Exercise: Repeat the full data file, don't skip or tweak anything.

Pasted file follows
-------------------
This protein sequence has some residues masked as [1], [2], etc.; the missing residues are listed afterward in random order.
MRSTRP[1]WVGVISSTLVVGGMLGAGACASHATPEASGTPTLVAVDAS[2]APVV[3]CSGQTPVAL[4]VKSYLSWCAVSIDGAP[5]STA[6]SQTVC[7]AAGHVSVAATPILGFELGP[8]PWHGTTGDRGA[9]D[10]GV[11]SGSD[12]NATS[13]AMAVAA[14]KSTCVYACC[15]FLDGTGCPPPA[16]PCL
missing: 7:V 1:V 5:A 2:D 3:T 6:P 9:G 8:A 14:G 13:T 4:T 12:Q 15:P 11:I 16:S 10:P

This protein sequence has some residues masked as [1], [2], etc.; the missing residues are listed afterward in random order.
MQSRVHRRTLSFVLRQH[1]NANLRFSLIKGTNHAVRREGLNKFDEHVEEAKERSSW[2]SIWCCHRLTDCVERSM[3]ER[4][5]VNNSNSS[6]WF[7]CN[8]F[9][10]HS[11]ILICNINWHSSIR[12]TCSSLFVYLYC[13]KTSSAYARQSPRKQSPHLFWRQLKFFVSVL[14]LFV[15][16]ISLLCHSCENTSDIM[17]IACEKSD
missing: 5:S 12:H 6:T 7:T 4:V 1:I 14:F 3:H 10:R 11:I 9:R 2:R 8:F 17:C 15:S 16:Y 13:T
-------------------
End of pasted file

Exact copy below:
This protein sequence has some residues masked as [1], [2], etc.; the missing residues are listed afterward in random order.
MRSTRP[1]WVGVISSTLVVGGMLGAGACASHATPEASGTPTLVAVDAS[2]APVV[3]CSGQTPVAL[4]VKSYLSWCAVSIDGAP[5]STA[6]SQTVC[7]AAGHVSVAATPILGFELGP[8]PWHGTTGDRGA[9]D[10]GV[11]SGSD[12]NATS[13]AMAVAA[14]KSTCVYACC[15]FLDGTGCPPPA[16]PCL
missing: 7:V 1:V 5:A 2:D 3:T 6:P 9:G 8:A 14:G 13:T 4:T 12:Q 15:P 11:I 16:S 10:P

This protein sequence has some residues masked as [1], [2], etc.; the missing residues are listed afterward in random order.
MQSRVHRRTLSFVLRQH[1]NANLRFSLIKGTNHAVRREGLNKFDEHVEEAKERSSW[2]SIWCCHRLTDCVERSM[3]ER[4][5]VNNSNSS[6]WF[7]CN[8]F[9][10]HS[11]ILICNINWHSSIR[12]TCSSLFVYLYC[13]KTSSAYARQSPRKQSPHLFWRQLKFFVSVL[14]LFV[15][16]ISLLCHSCENTSDIM[17]IACEKSD
missing: 5:S 12:H 6:T 7:T 4:V 1:I 14:F 3:H 10:R 11:I 9:R 2:R 8:F 17:C 15:S 16:Y 13:T